Under Armour has seemingly very quickly made an impression in the athletic world, from the “Protect This House” commercials and their patented performance shirts to backing a once-unproven prodigy in Brandon Jennings and becoming a powerhouse in sports footwear. Not one to rest on its collective laurels, Under Armour has sought to improve its products and make landmark changes to upgrade its product for athletes everywhere, and is doing so today with its new technology and footwear model, known as SPINE.
Just as June started to lean into its latter stages of passing away, I was given the opportunity to witness the debut of Under Armour’s new shoe, the Under Armour SPINE RPM, the company’s new running shoe named after its signature technology. Made to compete against the likes of others in the lightweight/support arms race of footwear, the SPINE RPM had the human spine in mind, something that functions with support and stability and ease in nature. Having just had the shoe for over a week, my evaluation of the shoe hasn’t been immediate or has even officially started, but having worn the shoe several times casually before training and meticulously studying the shoe, early impressions have formed.
One such impression is that the SPINE RPM setting a new standard for the company to improve its own existing technology. The SPINE RPM is a conceptual technology, in the sense that it isn’t concretely something totally foreign to what is already existent in the Under Armour catalog of performance material. SPINE itself is really just a refinement of what I suspect is a form of the Micro G cushioning, a high-grade foam that the company has employed for use in the midsole and insole of many of its footwear; SPINE essentially is a dual-density cushioning and support system that makes use of the pseudo-Micro G as a softer unit that is encased within a harder kind of foam that acts as a combination midsole/outsole. From there, the denser foam sole has bold, sharp, angled voids removed that improve its light weight and flexibility, and because the two foam units are fused to one another, there is full-length support under the foot, sort of how the human spinal cord and nerves are protected and supported by the actual bone spinal portion of the skeleton.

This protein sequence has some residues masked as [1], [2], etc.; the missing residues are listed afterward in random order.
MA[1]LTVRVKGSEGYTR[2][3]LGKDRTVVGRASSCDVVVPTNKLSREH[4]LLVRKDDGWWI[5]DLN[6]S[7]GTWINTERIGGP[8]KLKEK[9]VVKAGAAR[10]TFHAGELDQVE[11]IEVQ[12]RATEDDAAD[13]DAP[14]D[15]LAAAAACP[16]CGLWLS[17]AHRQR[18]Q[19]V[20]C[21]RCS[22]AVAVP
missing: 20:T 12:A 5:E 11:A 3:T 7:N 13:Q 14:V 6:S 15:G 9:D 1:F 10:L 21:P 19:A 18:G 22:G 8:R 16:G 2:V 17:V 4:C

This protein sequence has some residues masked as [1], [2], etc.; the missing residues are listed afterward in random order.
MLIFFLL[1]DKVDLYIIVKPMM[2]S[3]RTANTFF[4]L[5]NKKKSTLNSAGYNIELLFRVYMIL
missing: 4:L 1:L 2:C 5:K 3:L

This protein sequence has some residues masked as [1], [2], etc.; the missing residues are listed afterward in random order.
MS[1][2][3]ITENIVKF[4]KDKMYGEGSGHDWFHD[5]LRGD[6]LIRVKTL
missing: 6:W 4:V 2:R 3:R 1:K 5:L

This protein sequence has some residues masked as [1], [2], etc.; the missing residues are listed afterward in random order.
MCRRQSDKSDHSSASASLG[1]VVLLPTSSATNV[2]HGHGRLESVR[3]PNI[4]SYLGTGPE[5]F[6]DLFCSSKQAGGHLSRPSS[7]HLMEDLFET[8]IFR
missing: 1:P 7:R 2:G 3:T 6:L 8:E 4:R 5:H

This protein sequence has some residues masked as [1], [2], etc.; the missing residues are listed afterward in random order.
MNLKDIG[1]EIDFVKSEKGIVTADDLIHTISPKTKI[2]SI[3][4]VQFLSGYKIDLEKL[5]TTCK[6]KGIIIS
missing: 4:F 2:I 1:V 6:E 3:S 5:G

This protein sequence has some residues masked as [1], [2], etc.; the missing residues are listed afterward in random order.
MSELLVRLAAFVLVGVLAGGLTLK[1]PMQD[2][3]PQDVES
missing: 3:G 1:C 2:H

It’s a promising idea and a way for Under Armour to evolve its existing materials and create more diversity within its own catalog—not to mention, also, that the SPINE RPM is sharp in its design. It reminds a bit of a shark with its mesh upper and diamond voids, and the splices in the combo sole recall something that resembles JAWS. In my light use of the shoe, I feel very confident about what it can be as a performance tool for workouts and training, specifically as a running shoe, but the sky is really the limit with what SPINE can be.
The full photo gallery of the Under Armour SPINE RPM can be found here.
Sandy Dover is a feature writer and published author, multi-platform consultant, and a SLAM web columnist & print contributor whose work has been prominently featured and published by US News, Robert Atwan’s “America Now”, Yahoo!, ESPN, and STACK. You can find Sandy frequently here at SLAMonline and contact him via his website at about.me/SandyDover.